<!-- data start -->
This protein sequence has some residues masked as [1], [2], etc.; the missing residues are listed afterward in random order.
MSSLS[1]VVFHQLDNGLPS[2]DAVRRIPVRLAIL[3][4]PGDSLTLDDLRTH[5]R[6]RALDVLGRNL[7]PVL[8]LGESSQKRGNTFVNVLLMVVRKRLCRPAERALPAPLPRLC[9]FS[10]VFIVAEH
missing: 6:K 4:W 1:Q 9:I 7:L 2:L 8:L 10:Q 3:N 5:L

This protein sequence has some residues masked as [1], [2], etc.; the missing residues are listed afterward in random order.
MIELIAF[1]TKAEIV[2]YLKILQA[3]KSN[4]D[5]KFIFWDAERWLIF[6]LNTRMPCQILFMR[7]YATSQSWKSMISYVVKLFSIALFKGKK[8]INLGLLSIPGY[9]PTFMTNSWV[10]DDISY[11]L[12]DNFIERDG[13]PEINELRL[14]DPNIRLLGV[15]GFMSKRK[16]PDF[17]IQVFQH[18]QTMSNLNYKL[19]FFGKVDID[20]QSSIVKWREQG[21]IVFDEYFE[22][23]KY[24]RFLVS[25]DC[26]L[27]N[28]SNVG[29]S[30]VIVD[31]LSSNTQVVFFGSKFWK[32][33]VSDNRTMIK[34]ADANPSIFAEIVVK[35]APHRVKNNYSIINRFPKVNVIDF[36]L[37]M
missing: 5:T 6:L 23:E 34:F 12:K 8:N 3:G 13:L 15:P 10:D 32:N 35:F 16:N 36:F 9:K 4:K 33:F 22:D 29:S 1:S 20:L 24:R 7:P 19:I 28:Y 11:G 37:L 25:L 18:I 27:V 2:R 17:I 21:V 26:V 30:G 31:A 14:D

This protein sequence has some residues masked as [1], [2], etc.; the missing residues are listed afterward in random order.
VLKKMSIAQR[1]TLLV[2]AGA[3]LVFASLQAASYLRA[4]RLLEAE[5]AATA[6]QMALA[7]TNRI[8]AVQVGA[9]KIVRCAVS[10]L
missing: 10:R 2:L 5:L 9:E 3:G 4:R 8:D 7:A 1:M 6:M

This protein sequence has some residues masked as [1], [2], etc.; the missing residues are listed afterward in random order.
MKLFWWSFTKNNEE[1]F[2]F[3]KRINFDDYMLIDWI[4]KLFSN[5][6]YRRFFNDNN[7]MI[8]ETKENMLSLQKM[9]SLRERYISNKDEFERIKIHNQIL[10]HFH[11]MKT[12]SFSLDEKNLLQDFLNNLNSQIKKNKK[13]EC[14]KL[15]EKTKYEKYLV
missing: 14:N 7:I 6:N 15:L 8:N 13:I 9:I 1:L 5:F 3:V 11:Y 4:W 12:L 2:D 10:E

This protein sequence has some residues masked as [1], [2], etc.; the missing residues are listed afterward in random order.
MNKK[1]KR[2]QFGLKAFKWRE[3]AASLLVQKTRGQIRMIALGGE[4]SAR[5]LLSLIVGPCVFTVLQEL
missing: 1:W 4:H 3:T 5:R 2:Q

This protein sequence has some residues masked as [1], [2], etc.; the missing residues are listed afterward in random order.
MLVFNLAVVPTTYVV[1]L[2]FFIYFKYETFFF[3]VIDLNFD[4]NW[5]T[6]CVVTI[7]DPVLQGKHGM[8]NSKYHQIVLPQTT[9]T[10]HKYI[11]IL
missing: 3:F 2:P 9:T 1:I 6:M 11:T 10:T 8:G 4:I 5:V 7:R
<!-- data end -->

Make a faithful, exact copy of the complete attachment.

This protein sequence has some residues masked as [1], [2], etc.; the missing residues are listed afterward in random order.
MSSLS[1]VVFHQLDNGLPS[2]DAVRRIPVRLAIL[3][4]PGDSLTLDDLRTH[5]R[6]RALDVLGRNL[7]PVL[8]LGESSQKRGNTFVNVLLMVVRKRLCRPAERALPAPLPRLC[9]FS[10]VFIVAEH
missing: 6:K 4:W 1:Q 9:I 7:L 2:L 8:L 10:Q 3:N 5:L

This protein sequence has some residues masked as [1], [2], etc.; the missing residues are listed afterward in random order.
MIELIAF[1]TKAEIV[2]YLKILQA[3]KSN[4]D[5]KFIFWDAERWLIF[6]LNTRMPCQILFMR[7]YATSQSWKSMISYVVKLFSIALFKGKK[8]INLGLLSIPGY[9]PTFMTNSWV[10]DDISY[11]L[12]DNFIERDG[13]PEINELRL[14]DPNIRLLGV[15]GFMSKRK[16]PDF[17]IQVFQH[18]QTMSNLNYKL[19]FFGKVDID[20]QSSIVKWREQG[21]IVFDEYFE[22][23]KY[24]RFLVS[25]DC[26]L[27]N[28]SNVG[29]S[30]VIVD[31]LSSNTQVVFFGSKFWK[32][33]VSDNRTMIK[34]ADANPSIFAEIVVK[35]APHRVKNNYSIINRFPKVNVIDF[36]L[37]M
missing: 5:T 6:L 23:E 34:F 12:K 8:N 3:G 13:L 15:P 10:D 32:N 35:F 16:N 36:F 9:K 4:K 33:F 22:D 29:S 1:S 20:L 24:R 7:P 19:I 28:Y 11:G 37:L 25:L 18:I 27:V 2:R 17:I 21:V 26:V 30:G 31:A 14:D

This protein sequence has some residues masked as [1], [2], etc.; the missing residues are listed afterward in random order.
VLKKMSIAQR[1]TLLV[2]AGA[3]LVFASLQAASYLRA[4]RLLEAE[5]AATA[6]QMALA[7]TNRI[8]AVQVGA[9]KIVRCAVS[10]L
missing: 10:R 2:L 5:L 9:E 3:G 4:R 8:D 7:A 1:M 6:M

This protein sequence has some residues masked as [1], [2], etc.; the missing residues are listed afterward in random order.
MKLFWWSFTKNNEE[1]F[2]F[3]KRINFDDYMLIDWI[4]KLFSN[5][6]YRRFFNDNN[7]MI[8]ETKENMLSLQKM[9]SLRERYISNKDEFERIKIHNQIL[10]HFH[11]MKT[12]SFSLDEKNLLQDFLNNLNSQIKKNKK[13]EC[14]KL[15]EKTKYEKYLV
missing: 14:N 7:I 6:N 15:L 8:N 13:I 9:I 1:L 5:F 3:V 11:Y 4:W 12:L 2:D 10:E

This protein sequence has some residues masked as [1], [2], etc.; the missing residues are listed afterward in random order.
MNKK[1]KR[2]QFGLKAFKWRE[3]AASLLVQKTRGQIRMIALGGE[4]SAR[5]LLSLIVGPCVFTVLQEL
missing: 1:W 4:H 3:T 5:R 2:Q

This protein sequence has some residues masked as [1], [2], etc.; the missing residues are listed afterward in random order.
MLVFNLAVVPTTYVV[1]L[2]FFIYFKYETFFF[3]VIDLNFD[4]NW[5]T[6]CVVTI[7]DPVLQGKHGM[8]NSKYHQIVLPQTT[9]T[10]HKYI[11]IL
missing: 3:F 2:P 9:T 1:I 6:M 11:T 10:T 8:G 4:I 5:V 7:R